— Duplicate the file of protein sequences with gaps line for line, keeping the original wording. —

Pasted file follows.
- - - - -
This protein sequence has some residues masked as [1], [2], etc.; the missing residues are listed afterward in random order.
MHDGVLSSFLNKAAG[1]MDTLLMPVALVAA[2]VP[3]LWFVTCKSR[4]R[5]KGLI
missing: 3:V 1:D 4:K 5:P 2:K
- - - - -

This protein sequence has some residues masked as [1], [2], etc.; the missing residues are listed afterward in random order.
MHDGVLSSFLNKAAG[1]MDTLLMPVALVAA[2]VP[3]LWFVTCKSR[4]R[5]KGLI
missing: 3:V 1:D 4:K 5:P 2:K